The Social Credit Party of Canada, colloquially known as the Socreds, was a populist political party in Canada that promoted social credit theories of monetary reform. It was the federal wing of the Canadian social credit movement.
The Canada Party was a short-lived political party in Canada that nominated 56 candidates in the 1993 federal election and one candidate in a 1996 by-election. It was unable to win any seats. The party was populist and ran on a platform of banking and monetary reform. It also advocated direct democracy, referendums and recall elections
Historically in Quebec, Canada, there were a number of political parties that were part of the Canadian social credit movement. There were various parties at different times with different names at the provincial level, all broadly following the social credit philosophy; at various times they had varying degrees of affiliation with the Social Credit Party of Canada at the federal level.
The 1945 Canadian federal election was the 20th general election in Canadian history. It was held June 11, 1945, to elect members of the House of Commons of Canada of the 20th Parliament of Canada. Prime Minister William Lyon Mackenzie King's Liberal government was re-elected to its third consecutive government, although this time with a minority government as the Liberals fell five seats short of a majority.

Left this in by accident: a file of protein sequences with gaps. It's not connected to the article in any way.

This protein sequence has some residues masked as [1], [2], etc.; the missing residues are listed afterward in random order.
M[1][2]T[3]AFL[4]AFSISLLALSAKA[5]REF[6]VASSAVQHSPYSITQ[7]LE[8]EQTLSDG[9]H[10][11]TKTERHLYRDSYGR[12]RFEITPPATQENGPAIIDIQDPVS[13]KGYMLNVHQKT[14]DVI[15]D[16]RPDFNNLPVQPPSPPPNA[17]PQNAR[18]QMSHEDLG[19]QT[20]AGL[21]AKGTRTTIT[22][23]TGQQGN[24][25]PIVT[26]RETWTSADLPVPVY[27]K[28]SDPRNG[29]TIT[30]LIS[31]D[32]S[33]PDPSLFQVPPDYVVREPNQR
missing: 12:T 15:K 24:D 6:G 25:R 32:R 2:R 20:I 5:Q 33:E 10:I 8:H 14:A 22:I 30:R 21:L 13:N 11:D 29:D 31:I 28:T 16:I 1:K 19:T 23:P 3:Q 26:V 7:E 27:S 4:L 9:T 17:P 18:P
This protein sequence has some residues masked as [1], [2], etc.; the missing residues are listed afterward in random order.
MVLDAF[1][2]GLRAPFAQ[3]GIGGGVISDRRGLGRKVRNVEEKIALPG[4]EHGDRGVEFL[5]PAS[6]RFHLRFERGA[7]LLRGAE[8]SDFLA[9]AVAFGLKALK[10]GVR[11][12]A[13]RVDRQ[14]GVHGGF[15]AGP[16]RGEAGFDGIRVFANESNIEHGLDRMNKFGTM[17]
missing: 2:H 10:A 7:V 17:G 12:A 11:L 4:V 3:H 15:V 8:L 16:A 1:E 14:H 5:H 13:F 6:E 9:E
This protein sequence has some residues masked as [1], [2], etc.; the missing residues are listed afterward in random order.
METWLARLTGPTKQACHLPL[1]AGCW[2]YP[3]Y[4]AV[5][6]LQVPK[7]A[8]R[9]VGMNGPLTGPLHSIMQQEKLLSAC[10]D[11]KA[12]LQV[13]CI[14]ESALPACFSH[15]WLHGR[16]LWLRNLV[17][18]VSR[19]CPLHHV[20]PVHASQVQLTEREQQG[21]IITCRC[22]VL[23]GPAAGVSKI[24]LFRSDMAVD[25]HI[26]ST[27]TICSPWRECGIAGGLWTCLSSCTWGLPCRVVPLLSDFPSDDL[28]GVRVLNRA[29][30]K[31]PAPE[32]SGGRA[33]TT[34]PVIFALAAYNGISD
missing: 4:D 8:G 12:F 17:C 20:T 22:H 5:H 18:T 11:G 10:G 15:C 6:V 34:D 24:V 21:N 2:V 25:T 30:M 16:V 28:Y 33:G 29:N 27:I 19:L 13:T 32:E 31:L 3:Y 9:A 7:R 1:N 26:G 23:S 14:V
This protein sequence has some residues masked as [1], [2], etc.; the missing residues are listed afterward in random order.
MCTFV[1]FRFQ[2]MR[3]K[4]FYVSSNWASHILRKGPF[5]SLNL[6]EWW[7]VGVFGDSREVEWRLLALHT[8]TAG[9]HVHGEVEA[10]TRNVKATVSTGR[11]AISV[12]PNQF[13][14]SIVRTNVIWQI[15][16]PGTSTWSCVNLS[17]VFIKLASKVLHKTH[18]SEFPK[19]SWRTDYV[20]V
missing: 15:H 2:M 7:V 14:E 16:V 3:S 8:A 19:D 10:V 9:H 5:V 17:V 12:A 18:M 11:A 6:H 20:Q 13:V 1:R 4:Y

John Horne Blackmore, a school teacher and principal by training, was the first leader of what became the Social Credit Party of Canada, a political party in Canada that promoted the social credit theories of monetary reform.
William Duncan Herridge, was a Canadian politician and diplomat.
The 1940 Canadian federal election was the 19th general election in Canadian history. It was held March 26, 1940, to elect members of the House of Commons of Canada of the 19th Parliament of Canada. Prime Minister William Lyon Mackenzie King's Liberal Party was re-elected to their second consecutive majority government.
The Social Credit Party of Great Britain and Northern Ireland was a political party in the United Kingdom. It grew out of the Kibbo Kift, which was established in 1920 as a more craft-based alternative for youth to the Boy Scouts.
The Douglas Credit Party was an Australian political party based on the Social Credit theory of monetary reform, first set out by C. H. Douglas. It gained its strongest result in Queensland in 1935, when it gained 7.02% of first preferences under the leadership of the psychiatrist Dr Julius Streeter. Streeter had returned to Australia in 1919 as a war hero after being a surgeon in the Battle of Ypres where he was injured by mustard gas.
Otto Buchanan Elliot was a railway station agent, and one of the founding representatives of the Social Credit Party of Canada, a political party in Canada that promoted the social credit theories of monetary reform.
The Canadian social credit movement first contested the 1935 federal election in order to capitalize from the Alberta Social Credit League's surprise victory in Alberta's August 1935 provincial election. Social Credit supporters ran as the Western Social Credit League and John Horne Blackmore was appointed the movement's parliamentary leader following the election although Alberta Premier William Aberhart was generally regarded as the unofficial national leader of the movement.
A National Conservative leadership convention began on July 5, 1938, culminating in a leadership ballot on July 7. The Conservative Party of Canada chose Robert James Manion to succeed former Prime Minister R. B. Bennett as party leader.